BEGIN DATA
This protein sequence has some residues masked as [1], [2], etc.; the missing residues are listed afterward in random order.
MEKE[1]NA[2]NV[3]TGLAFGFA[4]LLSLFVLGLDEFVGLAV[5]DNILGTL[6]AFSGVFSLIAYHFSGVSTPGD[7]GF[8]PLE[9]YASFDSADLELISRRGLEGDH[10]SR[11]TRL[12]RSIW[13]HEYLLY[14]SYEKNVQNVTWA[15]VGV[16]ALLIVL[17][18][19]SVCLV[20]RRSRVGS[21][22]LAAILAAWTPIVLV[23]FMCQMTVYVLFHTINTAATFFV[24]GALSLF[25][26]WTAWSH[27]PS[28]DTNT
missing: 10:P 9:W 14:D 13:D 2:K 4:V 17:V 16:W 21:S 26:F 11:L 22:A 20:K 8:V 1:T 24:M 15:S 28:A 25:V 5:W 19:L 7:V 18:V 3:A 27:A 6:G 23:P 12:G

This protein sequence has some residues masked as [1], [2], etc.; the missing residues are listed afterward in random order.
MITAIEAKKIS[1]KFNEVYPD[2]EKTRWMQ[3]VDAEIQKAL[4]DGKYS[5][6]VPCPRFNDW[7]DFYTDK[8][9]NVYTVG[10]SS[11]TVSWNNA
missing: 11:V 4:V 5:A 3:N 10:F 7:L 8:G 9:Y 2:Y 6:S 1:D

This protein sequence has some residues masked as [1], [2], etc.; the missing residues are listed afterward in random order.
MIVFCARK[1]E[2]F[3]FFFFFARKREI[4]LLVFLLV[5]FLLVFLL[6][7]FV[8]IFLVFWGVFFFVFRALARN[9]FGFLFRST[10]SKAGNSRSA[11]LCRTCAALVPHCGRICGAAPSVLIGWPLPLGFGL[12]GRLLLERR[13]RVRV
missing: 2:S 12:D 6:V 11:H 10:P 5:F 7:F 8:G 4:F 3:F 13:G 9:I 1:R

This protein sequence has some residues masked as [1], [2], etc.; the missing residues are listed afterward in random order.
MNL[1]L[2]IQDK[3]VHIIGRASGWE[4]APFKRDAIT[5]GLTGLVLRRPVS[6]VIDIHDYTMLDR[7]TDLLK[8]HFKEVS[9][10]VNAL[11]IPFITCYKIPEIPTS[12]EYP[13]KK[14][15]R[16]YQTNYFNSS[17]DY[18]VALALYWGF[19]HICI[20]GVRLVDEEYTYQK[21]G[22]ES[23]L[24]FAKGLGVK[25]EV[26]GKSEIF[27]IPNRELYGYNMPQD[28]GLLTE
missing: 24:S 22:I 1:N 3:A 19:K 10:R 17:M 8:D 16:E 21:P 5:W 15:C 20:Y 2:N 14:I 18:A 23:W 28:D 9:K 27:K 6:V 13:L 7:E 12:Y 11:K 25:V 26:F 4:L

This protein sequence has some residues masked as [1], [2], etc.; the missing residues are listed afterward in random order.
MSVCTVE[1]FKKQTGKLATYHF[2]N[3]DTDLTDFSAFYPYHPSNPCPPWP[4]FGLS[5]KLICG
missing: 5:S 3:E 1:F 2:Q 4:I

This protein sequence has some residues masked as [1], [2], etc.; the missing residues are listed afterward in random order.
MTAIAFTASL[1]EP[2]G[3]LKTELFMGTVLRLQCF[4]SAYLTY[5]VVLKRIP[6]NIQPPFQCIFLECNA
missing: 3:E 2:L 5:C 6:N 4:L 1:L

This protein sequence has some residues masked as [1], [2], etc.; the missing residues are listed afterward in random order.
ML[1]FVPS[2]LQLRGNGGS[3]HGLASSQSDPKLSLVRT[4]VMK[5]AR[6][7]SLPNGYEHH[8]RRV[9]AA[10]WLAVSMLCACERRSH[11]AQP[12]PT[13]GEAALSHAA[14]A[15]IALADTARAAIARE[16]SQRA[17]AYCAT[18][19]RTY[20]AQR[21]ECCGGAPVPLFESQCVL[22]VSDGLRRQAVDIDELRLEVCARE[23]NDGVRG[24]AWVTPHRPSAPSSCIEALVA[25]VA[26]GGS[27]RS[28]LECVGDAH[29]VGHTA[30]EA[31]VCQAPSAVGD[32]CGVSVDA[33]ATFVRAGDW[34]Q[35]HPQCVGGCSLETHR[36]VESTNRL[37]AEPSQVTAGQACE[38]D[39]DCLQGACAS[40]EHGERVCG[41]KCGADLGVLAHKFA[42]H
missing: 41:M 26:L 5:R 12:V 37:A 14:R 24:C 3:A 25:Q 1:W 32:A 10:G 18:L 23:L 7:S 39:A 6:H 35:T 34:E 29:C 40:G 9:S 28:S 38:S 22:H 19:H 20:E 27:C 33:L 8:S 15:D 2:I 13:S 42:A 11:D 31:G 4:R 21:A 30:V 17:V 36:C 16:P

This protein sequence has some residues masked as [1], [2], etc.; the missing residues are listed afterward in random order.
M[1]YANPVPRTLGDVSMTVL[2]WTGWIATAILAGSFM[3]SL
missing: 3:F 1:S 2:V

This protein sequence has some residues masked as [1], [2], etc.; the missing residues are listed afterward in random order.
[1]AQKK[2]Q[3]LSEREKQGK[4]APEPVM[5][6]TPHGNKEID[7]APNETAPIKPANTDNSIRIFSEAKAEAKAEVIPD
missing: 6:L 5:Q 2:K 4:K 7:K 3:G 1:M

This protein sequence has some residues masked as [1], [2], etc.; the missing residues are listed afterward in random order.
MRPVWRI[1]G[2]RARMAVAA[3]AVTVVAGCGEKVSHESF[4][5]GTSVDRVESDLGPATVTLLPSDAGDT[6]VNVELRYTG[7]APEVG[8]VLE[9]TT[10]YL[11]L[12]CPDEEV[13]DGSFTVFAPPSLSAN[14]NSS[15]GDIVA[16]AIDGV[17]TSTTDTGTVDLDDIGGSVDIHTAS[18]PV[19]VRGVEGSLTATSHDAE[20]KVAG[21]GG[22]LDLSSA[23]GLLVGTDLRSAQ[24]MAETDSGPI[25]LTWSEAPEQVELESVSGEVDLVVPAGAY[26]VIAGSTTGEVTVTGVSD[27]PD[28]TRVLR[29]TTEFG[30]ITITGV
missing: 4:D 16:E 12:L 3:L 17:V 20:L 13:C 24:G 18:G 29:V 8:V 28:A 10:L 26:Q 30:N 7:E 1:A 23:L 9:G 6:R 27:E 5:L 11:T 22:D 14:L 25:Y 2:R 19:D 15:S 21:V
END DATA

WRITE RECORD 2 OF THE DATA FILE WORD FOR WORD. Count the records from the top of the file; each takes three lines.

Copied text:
This protein sequence has some residues masked as [1], [2], etc.; the missing residues are listed afterward in random order.
MITAIEAKKIS[1]KFNEVYPD[2]EKTRWMQ[3]VDAEIQKAL[4]DGKYS[5][6]VPCPRFNDW[7]DFYTDK[8][9]NVYTVG[10]SS[11]TVSWNNA
missing: 11:V 4:V 5:A 3:N 10:F 7:L 8:G 9:Y 2:Y 6:S 1:D